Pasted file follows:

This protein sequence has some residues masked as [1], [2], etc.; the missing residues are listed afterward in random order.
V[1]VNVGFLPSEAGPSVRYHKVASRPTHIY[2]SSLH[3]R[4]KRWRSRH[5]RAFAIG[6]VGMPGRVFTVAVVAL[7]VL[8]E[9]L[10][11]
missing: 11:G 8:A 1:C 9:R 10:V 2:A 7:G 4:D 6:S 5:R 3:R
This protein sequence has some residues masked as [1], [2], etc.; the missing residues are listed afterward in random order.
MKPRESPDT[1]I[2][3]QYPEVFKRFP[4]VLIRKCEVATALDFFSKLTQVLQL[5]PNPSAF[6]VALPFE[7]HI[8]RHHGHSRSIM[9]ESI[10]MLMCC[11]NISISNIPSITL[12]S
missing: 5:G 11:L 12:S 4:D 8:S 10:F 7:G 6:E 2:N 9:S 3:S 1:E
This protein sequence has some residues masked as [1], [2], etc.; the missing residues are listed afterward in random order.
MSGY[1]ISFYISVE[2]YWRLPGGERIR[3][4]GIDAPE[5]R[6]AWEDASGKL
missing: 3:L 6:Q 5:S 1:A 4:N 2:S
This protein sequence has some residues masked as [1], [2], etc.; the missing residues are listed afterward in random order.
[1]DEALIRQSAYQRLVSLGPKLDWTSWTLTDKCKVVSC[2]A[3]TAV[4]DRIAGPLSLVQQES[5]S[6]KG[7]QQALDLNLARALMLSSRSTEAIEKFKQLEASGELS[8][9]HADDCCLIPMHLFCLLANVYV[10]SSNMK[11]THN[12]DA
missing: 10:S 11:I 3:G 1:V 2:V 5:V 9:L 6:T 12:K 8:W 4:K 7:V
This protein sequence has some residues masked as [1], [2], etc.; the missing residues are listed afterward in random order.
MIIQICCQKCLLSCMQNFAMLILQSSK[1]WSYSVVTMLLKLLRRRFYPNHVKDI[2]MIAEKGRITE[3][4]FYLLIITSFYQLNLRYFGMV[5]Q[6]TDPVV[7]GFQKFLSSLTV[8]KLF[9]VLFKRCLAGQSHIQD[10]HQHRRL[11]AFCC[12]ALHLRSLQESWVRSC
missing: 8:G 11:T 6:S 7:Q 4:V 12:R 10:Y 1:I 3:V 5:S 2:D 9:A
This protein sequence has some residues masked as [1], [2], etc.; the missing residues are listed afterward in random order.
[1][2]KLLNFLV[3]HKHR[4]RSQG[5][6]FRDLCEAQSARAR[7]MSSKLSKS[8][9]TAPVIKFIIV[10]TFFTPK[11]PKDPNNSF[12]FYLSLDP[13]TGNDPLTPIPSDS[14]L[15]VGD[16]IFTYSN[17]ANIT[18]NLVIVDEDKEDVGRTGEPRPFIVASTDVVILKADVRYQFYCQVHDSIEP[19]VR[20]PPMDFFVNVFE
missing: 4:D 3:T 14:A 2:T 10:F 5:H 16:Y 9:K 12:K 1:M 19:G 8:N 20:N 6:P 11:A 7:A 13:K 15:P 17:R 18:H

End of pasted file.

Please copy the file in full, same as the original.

This protein sequence has some residues masked as [1], [2], etc.; the missing residues are listed afterward in random order.
V[1]VNVGFLPSEAGPSVRYHKVASRPTHIY[2]SSLH[3]R[4]KRWRSRH[5]RAFAIG[6]VGMPGRVFTVAVVAL[7]VL[8]E[9]L[10][11]
missing: 11:G 8:A 1:C 9:R 10:V 2:A 7:G 4:D 6:S 5:R 3:R
This protein sequence has some residues masked as [1], [2], etc.; the missing residues are listed afterward in random order.
MKPRESPDT[1]I[2][3]QYPEVFKRFP[4]VLIRKCEVATALDFFSKLTQVLQL[5]PNPSAF[6]VALPFE[7]HI[8]RHHGHSRSIM[9]ESI[10]MLMCC[11]NISISNIPSITL[12]S
missing: 5:G 11:L 12:S 4:D 8:S 10:F 7:G 6:E 2:N 9:S 3:S 1:E
This protein sequence has some residues masked as [1], [2], etc.; the missing residues are listed afterward in random order.
MSGY[1]ISFYISVE[2]YWRLPGGERIR[3][4]GIDAPE[5]R[6]AWEDASGKL
missing: 3:L 6:Q 5:S 1:A 4:N 2:S
This protein sequence has some residues masked as [1], [2], etc.; the missing residues are listed afterward in random order.
[1]DEALIRQSAYQRLVSLGPKLDWTSWTLTDKCKVVSC[2]A[3]TAV[4]DRIAGPLSLVQQES[5]S[6]KG[7]QQALDLNLARALMLSSRSTEAIEKFKQLEASGELS[8][9]HADDCCLIPMHLFCLLANVYV[10]SSNMK[11]THN[12]DA
missing: 10:S 11:I 3:G 1:V 2:V 5:V 9:L 6:T 12:K 8:W 4:K 7:V
This protein sequence has some residues masked as [1], [2], etc.; the missing residues are listed afterward in random order.
MIIQICCQKCLLSCMQNFAMLILQSSK[1]WSYSVVTMLLKLLRRRFYPNHVKDI[2]MIAEKGRITE[3][4]FYLLIITSFYQLNLRYFGMV[5]Q[6]TDPVV[7]GFQKFLSSLTV[8]KLF[9]VLFKRCLAGQSHIQD[10]HQHRRL[11]AFCC[12]ALHLRSLQESWVRSC
missing: 8:G 11:T 6:S 7:Q 4:V 12:R 10:Y 1:I 3:V 5:S 2:D 9:A
This protein sequence has some residues masked as [1], [2], etc.; the missing residues are listed afterward in random order.
[1][2]KLLNFLV[3]HKHR[4]RSQG[5][6]FRDLCEAQSARAR[7]MSSKLSKS[8][9]TAPVIKFIIV[10]TFFTPK[11]PKDPNNSF[12]FYLSLDP[13]TGNDPLTPIPSDS[14]L[15]VGD[16]IFTYSN[17]ANIT[18]NLVIVDEDKEDVGRTGEPRPFIVASTDVVILKADVRYQFYCQVHDSIEP[19]VR[20]PPMDFFVNVFE
missing: 4:D 3:T 14:A 2:T 10:F 5:H 16:Y 9:K 12:K 1:M 19:G 8:N 20:N 6:P 11:A 7:A 13:K 15:P 17:R 18:H